AI has since replaced “cryptocurrency” and “blockchain” as the cybersecurity buzzwords everyone wants to hear. 

We're not getting as many headlines about cryptocurrency miners, the security risks or promises of the blockchain, or non-fungible tokens being referenced on “Saturday Night Live.” 

A report in March found that 72% of cryptocurrency projects had died since 2020, with crypto trading platform FTX’s downfall taking out many of them in one fell swoop. This, in turn, means there are fewer instances of cryptocurrency mining malware being deployed in the wild — if cryptocurrencies aren’t as valuable, the return on investment for adversaries just isn’t there.  

But that still hasn’t stopped bad actors from using the cryptocurrency and blockchain spaces to carry out other types of scams that have cost consumers millions of dollars, as a few recent incidents highlight. 

In place of major cryptocurrencies, many bad faith actors are creating “memecoins,” which are cryptocurrencies usually themed around a particular internet meme or character meant to quickly generate hype. The most famous example, Dogecoin, themed after the “Doge” meme, was 72% below its peak value as of Wednesday. 

At one point, Dogecoin was at least worth something, which is more than can be said for most other memecoins launched today. Cryptocurrency news site CoinTelegraph found that one in six newly launched meme-themed cryptocurrencies are outright scams, primarily centered around getting users to spend real-world money to invest in currency before the creator just takes off with their funds. 

And 90% of the memecoins they studied contained at least one security vulnerability that could leave users open to abuse or theft. 

Singer Jason Derulo is even facing allegations that his “JASON” memecoin on the Solana blockchain platform is a scam after it hit a market cap of $5 million on June 23, and then the value fell almost immediately later that day. Separately, someone hacked rapper 50 Cent’s Twitter account to promote the “$GUINT” memecoin. Upon regaining control of his account, 50 Cent said that whoever committed the scam made $3 million in 30 minutes, with consumers putting money into the memecoin thinking it was legitimate, before the creator took off with the money almost immediately, leaving users unable to access their funds.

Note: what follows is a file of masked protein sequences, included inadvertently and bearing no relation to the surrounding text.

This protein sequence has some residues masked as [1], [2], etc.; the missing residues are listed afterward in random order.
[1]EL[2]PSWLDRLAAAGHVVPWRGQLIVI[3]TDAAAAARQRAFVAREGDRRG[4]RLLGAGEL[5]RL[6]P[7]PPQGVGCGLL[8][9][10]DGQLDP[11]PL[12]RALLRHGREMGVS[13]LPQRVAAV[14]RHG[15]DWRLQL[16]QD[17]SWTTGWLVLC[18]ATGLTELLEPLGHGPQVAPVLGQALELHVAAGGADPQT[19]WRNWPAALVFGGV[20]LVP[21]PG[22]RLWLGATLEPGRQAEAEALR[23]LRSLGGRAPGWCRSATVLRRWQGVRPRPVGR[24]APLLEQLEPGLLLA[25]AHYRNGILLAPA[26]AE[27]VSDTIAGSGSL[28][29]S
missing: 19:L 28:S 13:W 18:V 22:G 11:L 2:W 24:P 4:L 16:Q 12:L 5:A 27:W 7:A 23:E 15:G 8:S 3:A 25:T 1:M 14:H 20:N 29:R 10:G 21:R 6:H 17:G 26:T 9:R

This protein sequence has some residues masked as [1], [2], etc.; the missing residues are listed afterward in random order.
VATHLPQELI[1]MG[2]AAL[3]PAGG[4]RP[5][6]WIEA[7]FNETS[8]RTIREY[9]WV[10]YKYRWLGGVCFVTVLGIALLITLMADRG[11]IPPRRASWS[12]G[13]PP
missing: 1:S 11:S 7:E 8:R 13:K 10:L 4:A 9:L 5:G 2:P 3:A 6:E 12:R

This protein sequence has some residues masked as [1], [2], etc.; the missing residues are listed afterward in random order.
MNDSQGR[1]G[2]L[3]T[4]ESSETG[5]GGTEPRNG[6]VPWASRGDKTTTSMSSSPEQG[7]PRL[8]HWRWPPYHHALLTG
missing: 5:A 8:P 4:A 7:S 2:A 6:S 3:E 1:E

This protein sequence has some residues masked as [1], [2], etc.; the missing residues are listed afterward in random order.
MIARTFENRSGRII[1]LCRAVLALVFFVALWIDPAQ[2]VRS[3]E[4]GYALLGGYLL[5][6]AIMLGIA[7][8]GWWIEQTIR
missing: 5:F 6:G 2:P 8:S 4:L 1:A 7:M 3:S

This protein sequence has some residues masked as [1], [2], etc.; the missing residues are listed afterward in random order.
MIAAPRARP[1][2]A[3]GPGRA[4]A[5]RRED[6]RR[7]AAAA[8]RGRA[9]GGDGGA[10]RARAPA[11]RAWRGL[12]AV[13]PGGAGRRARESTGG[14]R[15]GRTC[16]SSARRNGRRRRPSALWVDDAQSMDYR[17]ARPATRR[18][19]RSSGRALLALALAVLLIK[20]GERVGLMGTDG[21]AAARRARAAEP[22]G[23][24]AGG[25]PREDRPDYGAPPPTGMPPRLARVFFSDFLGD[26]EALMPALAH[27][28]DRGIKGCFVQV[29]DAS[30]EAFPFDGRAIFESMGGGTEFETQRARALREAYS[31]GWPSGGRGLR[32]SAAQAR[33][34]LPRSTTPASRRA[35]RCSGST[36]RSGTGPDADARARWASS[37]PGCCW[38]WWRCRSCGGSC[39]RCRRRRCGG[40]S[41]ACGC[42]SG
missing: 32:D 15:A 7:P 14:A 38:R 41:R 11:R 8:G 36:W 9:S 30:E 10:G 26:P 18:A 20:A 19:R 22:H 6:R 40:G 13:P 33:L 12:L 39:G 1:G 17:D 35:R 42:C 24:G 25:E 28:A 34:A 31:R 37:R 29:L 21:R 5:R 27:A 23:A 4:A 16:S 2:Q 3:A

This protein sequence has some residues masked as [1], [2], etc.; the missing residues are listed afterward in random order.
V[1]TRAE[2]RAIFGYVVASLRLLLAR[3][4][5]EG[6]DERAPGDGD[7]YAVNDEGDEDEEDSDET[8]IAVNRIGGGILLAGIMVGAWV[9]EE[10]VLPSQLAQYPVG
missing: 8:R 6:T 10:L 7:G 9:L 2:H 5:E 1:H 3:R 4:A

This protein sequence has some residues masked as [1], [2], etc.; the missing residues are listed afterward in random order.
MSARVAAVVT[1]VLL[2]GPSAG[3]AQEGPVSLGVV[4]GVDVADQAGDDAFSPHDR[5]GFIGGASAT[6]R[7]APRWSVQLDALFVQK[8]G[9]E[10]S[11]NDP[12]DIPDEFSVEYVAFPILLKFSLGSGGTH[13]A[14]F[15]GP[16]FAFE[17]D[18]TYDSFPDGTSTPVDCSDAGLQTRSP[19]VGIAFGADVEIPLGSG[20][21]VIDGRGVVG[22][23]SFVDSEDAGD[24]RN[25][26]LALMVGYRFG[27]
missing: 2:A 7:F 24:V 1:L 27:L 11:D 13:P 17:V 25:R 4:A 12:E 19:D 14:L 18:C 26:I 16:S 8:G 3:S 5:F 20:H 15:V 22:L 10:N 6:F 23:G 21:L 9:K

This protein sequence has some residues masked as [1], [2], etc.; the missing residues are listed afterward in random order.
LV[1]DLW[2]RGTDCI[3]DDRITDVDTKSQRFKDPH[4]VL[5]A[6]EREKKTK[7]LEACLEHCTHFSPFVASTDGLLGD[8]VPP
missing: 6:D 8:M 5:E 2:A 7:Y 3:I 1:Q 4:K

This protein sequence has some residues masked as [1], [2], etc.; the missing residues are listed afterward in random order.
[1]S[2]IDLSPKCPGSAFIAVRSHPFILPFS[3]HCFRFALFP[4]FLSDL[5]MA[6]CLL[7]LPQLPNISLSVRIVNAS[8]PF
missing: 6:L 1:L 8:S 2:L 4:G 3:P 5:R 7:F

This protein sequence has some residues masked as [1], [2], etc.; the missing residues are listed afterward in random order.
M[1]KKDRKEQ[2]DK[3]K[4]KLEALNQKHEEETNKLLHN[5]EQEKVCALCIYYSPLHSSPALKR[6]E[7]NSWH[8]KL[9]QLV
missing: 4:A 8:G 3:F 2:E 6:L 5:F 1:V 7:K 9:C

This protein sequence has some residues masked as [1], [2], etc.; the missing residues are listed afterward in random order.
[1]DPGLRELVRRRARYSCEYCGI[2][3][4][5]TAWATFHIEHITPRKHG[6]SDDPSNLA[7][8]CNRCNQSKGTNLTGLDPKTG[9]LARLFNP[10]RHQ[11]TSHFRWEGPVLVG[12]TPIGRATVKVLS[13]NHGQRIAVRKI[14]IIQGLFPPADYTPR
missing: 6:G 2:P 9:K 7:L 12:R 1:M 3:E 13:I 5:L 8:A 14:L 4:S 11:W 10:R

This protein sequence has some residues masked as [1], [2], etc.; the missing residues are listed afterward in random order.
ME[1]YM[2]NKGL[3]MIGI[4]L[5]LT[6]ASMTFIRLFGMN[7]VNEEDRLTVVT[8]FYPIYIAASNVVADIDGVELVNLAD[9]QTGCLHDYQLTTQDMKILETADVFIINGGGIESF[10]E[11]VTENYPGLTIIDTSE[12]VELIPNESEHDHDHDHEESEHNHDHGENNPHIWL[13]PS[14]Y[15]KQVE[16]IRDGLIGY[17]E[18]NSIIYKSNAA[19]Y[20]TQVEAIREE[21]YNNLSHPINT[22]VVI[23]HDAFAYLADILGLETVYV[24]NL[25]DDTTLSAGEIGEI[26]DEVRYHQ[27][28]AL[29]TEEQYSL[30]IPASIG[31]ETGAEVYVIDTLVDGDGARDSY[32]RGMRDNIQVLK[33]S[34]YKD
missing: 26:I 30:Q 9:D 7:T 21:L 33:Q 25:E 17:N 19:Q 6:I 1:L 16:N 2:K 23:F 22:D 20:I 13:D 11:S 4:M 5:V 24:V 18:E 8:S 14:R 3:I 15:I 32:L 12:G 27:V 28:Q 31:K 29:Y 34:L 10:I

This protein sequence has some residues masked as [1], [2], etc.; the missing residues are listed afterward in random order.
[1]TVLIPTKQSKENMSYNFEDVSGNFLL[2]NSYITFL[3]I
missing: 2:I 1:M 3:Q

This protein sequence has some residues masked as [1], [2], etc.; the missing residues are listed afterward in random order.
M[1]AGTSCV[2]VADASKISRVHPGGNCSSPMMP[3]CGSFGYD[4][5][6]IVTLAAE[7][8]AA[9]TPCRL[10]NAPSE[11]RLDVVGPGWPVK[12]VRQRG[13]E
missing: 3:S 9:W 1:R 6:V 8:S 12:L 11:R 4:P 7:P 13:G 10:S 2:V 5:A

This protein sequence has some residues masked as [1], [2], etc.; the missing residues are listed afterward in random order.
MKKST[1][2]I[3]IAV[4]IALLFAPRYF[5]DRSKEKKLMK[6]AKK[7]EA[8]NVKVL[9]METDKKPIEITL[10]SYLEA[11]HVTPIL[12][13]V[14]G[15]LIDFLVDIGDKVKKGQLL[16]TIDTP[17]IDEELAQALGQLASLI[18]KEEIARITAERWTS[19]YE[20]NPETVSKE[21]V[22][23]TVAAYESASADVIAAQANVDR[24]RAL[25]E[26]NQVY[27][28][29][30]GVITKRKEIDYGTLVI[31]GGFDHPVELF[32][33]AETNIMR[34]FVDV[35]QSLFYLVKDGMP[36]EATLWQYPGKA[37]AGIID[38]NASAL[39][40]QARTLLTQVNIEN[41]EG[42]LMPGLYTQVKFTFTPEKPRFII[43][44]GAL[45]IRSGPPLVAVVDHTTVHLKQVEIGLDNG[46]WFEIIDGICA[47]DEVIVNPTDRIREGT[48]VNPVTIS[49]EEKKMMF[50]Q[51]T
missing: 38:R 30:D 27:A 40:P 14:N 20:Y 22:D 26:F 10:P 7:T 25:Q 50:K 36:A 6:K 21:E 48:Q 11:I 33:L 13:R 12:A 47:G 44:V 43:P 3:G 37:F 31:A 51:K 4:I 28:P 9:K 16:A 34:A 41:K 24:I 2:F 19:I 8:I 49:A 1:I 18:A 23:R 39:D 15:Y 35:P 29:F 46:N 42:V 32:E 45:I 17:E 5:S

Another popular scam still going around in this space is called the “rug pull,” where a cryptocurrency or NFT developer starts to hype up a new project to attract investor funds, only to completely shut down the project days or weeks later, taking investors’ assets with them. 

Blockfence, a Web3 security firm, found a collection of these scammers earlier this year, claiming they had stolen the equivalent of $32 million from more than 42,000 people across multiple rug pull scams. Unmoderated social media platforms have been rife for abuse for these types of scams, with semi-anonymous users with large followings finding it fairly easy to get a large amount of interest in whatever their latest “project” is in a short amount of time.  

The last example, I’m still not sure if it’s a scam yet. A new video game called “Banana” recently blew up on the Steam online store, even though it’s barely a video game. Users can open the game at fixed intervals and click a button to receive a “banana” in their Steam account. Some of these bananas, usually different artists' renderings of an image of the fruit, are extraordinarily rare and can be re-sold on Steam’s internal marketplace for real-world money. 

Some of these bananas have sold for more than $1,000, but most of the basic ones are only worth a few cents. To me, this looks and smells like an NFT. A former cryptocurrency scammer was once even connected to the project before the creators parted ways with him.  

I have no way of knowing any of this for sure, but there doesn’t seem to be any safeguards in place to ensure the creators of the game could rig it for themselves and give only themselves or close friends copies of the rarer items. And I’m not fully sure what the endgame is for the developers, since “Banana” is free to download and “play.”  

Thankfully, I’m not getting as many questions as I used to about NFTs and “the crypto” from extended family members. But just because it’s disappeared from mainstream consciousness doesn’t mean scammers have forgotten about this space, too. 

The one big thing 

Cisco Talos recently discovered an ongoing campaign from SneakyChef, a newly discovered threat actor using SugarGh0st malware. SneakyChef uses lures that are scanned documents of government agencies, most of which are related to various countries’ Ministries of Foreign Affairs or embassies. Talos recently revealed SneakyChef’s continuing campaign targeting government agencies across several countries in EMEA and Asia, delivering the SugarGh0st malware, however, we found a new malware we dubbed “SpiceRAT” was also delivered in this campaign.   

Why do I care? 

SneakyChef has already targeted more than a dozen government ministries across the Eastern Hemisphere. Based on the lure documents Talos discovered the actor using, like targets for the campaign could include the Ministries of Foreign Affairs from Angola, India, Kazakhstan, Latvia, and Turkmenistan and the Saudi Arabian embassy in Abu Dhabi. This actor doesn’t seem to be deterred by much, either, as their actions have largely continued in the same manner since Talos first disclosed the existence of SugarGh0st several years ago, using the same TTPs and C2.